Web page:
Relations between the Soviet Union and the Western powers steadily deteriorated after 1945. In August 1947, Escott Reid, a senior official in Canada's Department of External Affairs, proposed the formation of a collective security organization for western Europe. The purpose of this organization would be to counter the strong Soviet military presence in eastern Europe. Louis St. Laurent, Minister for External Affairs, and his deputy minister, Lester B. Pearson, supported the idea. The following year, several negotiations took place between officials from Canada, the United States, Britain, and other western European nations.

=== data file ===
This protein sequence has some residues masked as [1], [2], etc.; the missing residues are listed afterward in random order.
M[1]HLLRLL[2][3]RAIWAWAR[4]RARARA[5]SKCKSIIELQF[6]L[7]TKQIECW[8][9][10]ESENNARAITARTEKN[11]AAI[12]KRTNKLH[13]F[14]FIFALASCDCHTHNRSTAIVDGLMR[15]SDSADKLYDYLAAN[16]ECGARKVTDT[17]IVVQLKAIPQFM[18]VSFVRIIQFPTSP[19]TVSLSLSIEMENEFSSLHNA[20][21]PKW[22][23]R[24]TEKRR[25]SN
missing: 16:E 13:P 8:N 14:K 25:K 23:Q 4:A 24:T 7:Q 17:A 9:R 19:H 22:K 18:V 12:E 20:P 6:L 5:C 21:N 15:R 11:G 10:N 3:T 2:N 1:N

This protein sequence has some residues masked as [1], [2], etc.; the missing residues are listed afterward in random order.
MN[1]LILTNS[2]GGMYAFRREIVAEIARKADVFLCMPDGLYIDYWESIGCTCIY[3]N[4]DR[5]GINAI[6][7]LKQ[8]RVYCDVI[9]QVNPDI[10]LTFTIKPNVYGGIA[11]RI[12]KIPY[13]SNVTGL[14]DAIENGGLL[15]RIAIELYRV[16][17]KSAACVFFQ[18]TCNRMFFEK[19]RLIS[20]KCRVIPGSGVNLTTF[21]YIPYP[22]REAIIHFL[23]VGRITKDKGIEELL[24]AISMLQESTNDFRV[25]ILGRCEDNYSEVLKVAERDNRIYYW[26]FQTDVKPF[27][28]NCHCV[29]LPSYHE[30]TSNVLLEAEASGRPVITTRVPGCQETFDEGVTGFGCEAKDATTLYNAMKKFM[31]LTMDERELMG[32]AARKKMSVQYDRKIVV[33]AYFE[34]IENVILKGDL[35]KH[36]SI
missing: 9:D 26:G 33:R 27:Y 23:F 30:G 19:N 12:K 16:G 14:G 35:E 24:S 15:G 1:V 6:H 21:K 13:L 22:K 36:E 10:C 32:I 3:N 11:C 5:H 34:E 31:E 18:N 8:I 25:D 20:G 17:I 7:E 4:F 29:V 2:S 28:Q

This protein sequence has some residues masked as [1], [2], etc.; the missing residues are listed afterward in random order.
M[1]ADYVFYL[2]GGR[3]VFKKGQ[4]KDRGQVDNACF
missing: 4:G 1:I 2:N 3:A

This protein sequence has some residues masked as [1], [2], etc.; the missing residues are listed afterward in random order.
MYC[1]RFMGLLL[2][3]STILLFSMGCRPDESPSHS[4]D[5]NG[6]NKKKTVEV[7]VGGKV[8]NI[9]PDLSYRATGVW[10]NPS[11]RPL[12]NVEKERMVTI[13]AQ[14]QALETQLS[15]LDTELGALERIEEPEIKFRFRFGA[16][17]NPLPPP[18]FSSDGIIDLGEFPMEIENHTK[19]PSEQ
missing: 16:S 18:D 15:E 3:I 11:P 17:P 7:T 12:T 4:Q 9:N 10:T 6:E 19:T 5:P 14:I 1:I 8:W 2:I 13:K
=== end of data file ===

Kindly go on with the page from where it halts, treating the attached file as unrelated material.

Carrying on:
As a result, the North Atlantic Treaty Organization was formed on 4 April 1949. Its members included Canada, the United States, Great Britain, Iceland, Norway, Denmark, Belgium, Holland, Luxembourg, France, Italy, and Portugal. During the same year, Canada tentatively agreed to commit an army brigade group and nine squadrons of fighter aircraft as part of the NATO forces being stationed in Europe. In large part because of Canada's commitment of troops to the Korean conflict, a firm decision to dispatch 27th Canadian Infantry Brigade to Germany was not announced until 4 May 1951. By December, the brigade was housed in temporary barracks in Hanover, but, in late 1953, it moved into a string of garrisons in an area east of Dortmund between Soest and Iserlohn.